Sensationalistic, headliner type stories don’t usually capture my interest. But this one did. I suppose it might have something to do with some recent conversations with fellow Reformed believers who reject the idea that instead of inciting suspicion, observant people, no matter the particular tradition, make way better civil citizens than those who eschew the ways of their ancestors. No, says they, get enough pious Muslims together and you’d better lock up your wives and daughters. I suppose we do happen to live in a day and age that deems it easier and more secure to indulge certain religious bigotries. Such is the way of the world.
Still, chances seem good that this story has a lot less to do with the notion that Muslims are all secretly waiting for the perfect moment to jihad-chop every non-Muslim within five feet of them—even their own off spring— and more to do with the much less sexy realities of family tension and growing up. I understand that extraordinariness always trumps ordinariness, but chances are pretty good that this young woman is actually quite confused both about her newfound faith and the rearing she received and just how these two things are now supposed to co-exist. And chances are really good that a typically misguided and sophomoric evangelical circle within which she has been converted has fueled the flames of discord with not a little fear and loathing. If she is anything like the rest of us in our flesh and blood, to say nothing of immaturity, she has likely been wooed by that siren song to conceive of oneself as a martyr: “The day has come that I dreaded,” she wrote. “I’m ready to die for my faith.”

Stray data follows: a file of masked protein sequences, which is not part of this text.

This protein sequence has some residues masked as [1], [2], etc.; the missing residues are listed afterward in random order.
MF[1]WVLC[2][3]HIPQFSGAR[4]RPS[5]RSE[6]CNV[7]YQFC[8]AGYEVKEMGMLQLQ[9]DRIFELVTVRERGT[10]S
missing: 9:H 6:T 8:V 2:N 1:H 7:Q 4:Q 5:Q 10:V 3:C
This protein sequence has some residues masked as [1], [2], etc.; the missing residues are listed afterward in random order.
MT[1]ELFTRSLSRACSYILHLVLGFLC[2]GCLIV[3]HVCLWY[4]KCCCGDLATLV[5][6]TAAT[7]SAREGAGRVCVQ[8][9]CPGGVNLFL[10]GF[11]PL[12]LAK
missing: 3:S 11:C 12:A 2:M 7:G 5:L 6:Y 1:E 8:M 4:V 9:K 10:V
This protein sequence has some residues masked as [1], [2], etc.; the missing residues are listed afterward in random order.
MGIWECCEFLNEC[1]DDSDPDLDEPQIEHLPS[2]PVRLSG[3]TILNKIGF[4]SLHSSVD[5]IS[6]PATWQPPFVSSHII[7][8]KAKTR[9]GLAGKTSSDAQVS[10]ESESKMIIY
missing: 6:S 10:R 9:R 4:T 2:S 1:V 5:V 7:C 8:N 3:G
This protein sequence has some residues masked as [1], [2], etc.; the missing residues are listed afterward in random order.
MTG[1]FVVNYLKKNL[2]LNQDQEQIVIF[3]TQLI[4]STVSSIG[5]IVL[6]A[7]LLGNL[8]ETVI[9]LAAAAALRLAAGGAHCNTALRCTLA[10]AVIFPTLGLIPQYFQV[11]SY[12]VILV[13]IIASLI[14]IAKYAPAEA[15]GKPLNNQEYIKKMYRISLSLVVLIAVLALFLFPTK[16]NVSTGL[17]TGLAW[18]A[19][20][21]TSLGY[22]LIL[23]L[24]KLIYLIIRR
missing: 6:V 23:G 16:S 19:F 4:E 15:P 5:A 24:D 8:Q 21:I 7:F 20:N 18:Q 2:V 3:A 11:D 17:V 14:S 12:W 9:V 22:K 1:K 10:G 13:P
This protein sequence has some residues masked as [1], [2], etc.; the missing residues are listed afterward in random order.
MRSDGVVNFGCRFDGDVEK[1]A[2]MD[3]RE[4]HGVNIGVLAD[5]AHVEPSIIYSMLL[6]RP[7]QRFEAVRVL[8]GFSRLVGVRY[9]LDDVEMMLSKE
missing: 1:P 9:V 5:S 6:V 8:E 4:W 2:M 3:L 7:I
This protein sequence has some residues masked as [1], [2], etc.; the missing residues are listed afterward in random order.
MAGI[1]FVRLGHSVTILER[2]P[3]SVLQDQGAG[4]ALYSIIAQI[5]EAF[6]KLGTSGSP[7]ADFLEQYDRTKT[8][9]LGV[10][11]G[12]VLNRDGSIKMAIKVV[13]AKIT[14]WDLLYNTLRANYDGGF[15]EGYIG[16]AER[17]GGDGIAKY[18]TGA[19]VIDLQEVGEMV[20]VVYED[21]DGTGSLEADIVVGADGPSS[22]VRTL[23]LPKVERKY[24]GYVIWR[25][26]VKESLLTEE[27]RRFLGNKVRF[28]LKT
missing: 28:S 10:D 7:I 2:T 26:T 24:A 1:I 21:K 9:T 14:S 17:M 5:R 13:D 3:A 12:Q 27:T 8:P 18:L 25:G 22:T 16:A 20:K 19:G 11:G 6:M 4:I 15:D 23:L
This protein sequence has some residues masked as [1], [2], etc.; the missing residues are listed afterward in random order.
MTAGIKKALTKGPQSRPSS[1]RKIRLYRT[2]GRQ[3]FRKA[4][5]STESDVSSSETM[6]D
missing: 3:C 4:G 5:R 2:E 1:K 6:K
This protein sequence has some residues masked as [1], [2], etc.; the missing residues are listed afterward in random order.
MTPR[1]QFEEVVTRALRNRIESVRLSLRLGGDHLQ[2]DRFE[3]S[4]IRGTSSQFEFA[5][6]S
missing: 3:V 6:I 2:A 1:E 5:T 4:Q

It’s true that Jesus said he came to divide households, that we will be hated for our faith and that even some of us would be demanded our very lives for what we hold true. And far be it from me to diminish or otherwise trivialize any believer who has endured the pains and injuries of persecution. And it certainly isn’t lost on this rabid two-kingdomite that true religion and any false tradition of men are diametrically and fatally opposed. But sometimes, more often than we might be inclined to believe in fact, it really is just about the unfathomable complexities of human relationships. It would seem to me that anyone with a family would understand that much.